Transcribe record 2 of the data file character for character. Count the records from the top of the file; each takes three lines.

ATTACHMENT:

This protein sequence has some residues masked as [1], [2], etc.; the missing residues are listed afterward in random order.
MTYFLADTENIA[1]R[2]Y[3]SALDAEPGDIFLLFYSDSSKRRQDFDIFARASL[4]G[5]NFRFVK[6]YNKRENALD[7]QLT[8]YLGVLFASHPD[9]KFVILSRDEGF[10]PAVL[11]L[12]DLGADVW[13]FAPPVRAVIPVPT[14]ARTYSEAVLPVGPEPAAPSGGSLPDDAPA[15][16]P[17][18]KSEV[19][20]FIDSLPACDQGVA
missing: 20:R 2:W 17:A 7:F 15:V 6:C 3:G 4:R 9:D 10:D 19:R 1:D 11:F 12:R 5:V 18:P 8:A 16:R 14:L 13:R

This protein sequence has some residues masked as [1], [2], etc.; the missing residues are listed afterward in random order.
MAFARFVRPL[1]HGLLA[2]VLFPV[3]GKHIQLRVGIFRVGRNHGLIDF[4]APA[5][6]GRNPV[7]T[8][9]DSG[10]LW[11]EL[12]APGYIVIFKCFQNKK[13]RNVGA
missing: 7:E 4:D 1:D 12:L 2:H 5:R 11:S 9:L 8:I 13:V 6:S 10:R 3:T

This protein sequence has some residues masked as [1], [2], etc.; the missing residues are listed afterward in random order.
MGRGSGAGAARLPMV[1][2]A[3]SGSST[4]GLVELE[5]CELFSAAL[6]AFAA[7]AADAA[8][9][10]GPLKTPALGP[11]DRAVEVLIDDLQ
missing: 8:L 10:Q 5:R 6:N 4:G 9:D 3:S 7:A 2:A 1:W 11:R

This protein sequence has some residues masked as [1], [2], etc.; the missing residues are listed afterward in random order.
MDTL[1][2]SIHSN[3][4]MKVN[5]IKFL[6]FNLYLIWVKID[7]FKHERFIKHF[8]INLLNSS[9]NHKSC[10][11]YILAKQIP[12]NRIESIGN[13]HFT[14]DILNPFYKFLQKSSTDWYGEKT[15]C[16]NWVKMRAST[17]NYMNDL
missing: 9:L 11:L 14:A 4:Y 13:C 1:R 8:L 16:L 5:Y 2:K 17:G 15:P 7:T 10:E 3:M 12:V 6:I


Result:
This protein sequence has some residues masked as [1], [2], etc.; the missing residues are listed afterward in random order.
MAFARFVRPL[1]HGLLA[2]VLFPV[3]GKHIQLRVGIFRVGRNHGLIDF[4]APA[5][6]GRNPV[7]T[8][9]DSG[10]LW[11]EL[12]APGYIVIFKCFQNKK[13]RNVGA
missing: 7:E 4:D 1:D 12:L 2:H 5:R 11:S 9:L 8:I 13:V 6:S 10:R 3:T